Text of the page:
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Considerations for a post-RDR world : Setting your fees

07 December 2017 Jacques Coetzer, Sanlam
Jacques Coetzer, General Manager, Personal Finance, Broker Distribution at Sanlam.

Jacques Coetzer, General Manager, Personal Finance, Broker Distribution at Sanlam.

As the various phases of Retail Distribution Review (RDR) unfold over the next two years, intermediaries need to start positioning themselves appropriately for a new “advice fee” world. Successfully making the shift from commission-only to fee-based charging – and building a sustainable practice in the process – requires careful research and planning. In particular, when deciding on fees, brokers need to find the balance between profitability and offering value, cost-effectively, to their clients.

Jacques Coetzer, General Manager: Sanlam Personal Finance: Broker Distribution, says with multiple market factors at play, value needs to be carefully calculated. “Clients will quickly look elsewhere if they feel that you are charging too much and not giving them fair value.”

To find a realistic benchmark to work from, talking to clients about their expectations and doing research into more-or-less what other practices are charging can be useful. This will give you a good foundation from which to determine appropriate pricing.

So what are the structures within the RDR proposal in terms of services intermediaries can render and charge for? The first is the advice process. This involves conducting a financial needs analysis, constructing a financial plan and making recommendations based on clients’ priorities. There are various ways to structures your fees – a retainer, charging per hour, or charging a project fee per service needed, among others, each of which have their own pitfalls and benefits. There is also an option to introduce different ‘packages’ which suits the needs of different types of clients, and charging per package. The fee charged for advice may be agreed to between the intermediary and the client. Then secondly, there is the implementation of this advice – in other words, buying the products recommended from the selected product provider. The future dispensation will still have commission on life and risk, but not for savings and investment products. Then there are the activities intermediaries render on behalf of the provider, for which a service fee can be charged.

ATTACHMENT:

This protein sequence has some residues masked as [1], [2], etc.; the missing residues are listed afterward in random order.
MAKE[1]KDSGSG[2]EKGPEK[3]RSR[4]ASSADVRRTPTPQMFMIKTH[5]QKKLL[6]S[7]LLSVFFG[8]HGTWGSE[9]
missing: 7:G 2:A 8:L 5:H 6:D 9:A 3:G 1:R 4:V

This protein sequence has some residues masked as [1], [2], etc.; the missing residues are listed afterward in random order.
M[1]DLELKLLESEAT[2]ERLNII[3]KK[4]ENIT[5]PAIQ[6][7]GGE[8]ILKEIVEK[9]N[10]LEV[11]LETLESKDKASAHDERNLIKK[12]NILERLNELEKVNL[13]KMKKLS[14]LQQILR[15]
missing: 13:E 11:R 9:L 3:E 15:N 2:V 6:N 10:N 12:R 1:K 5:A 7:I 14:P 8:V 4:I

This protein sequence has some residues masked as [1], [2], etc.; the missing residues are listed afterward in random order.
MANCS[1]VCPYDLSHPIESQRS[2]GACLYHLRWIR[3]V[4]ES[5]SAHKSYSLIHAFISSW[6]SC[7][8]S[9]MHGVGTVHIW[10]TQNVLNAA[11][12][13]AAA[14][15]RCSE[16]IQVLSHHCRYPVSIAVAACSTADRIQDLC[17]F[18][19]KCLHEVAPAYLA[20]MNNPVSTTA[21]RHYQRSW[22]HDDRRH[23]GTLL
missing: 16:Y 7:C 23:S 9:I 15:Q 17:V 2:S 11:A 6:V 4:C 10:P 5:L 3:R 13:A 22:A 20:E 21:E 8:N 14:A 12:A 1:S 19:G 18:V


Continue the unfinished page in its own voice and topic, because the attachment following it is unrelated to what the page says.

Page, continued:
Coetzer says that South Africa implementing RDR some years after the UK has allowed us to learn from the mistakes made in that country. “One common mistake is not charging for stage one, the initial needs assessment and plan, which can be a noteworthy loss. Often the broker tries to recoup this fee by hiking up prices on products which can lead to the products being over-priced.”

He says that in order to the get pricing right at each phase, brokers could consider the below elements during the process of setting their fee:

1. Get a very firm grip on your business costs.

Have a very precise idea of, for example, the costs of your office space, petrol to see clients, personal assistant’s salary, catering bill, electricity bill and taxes. A well run business pays attention to all of these things so you are able to be realistic about profits.

2. Differentiate yourself through your value proposition

Ultimately charging a fee means that clients need to understand and be willing to pay for the value you offer. Be precise about what you offer, and package it in a way that is useful and attractive to clients. In addition, different clients will be able to afford different levels of service. There could thus be advantages to delivering your value proposition in different packages, and charging accordingly.

3. How will you handle the admin in terms of collections and invoicing?

Have a clear plan in place for handling defaulting clients. Avoid this scenario by having legal contracts in place.

4. Look for ways to ensure regular income to help cash flow and ensure costs can be covered.

Risk products which still see intermediaries earn a specified commission upfront and the rest paid out over the policy term or an ongoing retainer can secure a certain level of service on a monthly basis. If you opt for the retainer route, make sure you clearly define what is included on the retainer and what is not. This will help you avoid spending time doing things you are not compensated for, which can make the retainer unprofitable. Also ensure to review your fee on an annual basis, which will also give you an opportunity to revisit your services offered.

5. Get your invoicing systems in place and tight
Invoicing, collecting and contracting are vital to keeping your business afloat. There needs to be an upfront contract stipulating the terms of the client and intermediary agreement. In the past, the insurance provider handled the entire process, including fee collection and the legal ramifications of clients defaulting on payments. Now, this will be up to the intermediary, which presents an opportunity for a closer relationship with a client.

6. Consider investing in a good accountant from the outset.

Handing over the financial management of your company to someone else will allow you to focus on your core skills of giving financial advice to clients. They can take care of profitability and advise on pricing models, cash flow, taxes, among other things.

The key is to start planning ahead. If you haven’t done so already, it may be worth spending some time dedicated to upfront planning and research, which can benefit you greatly in the long run.

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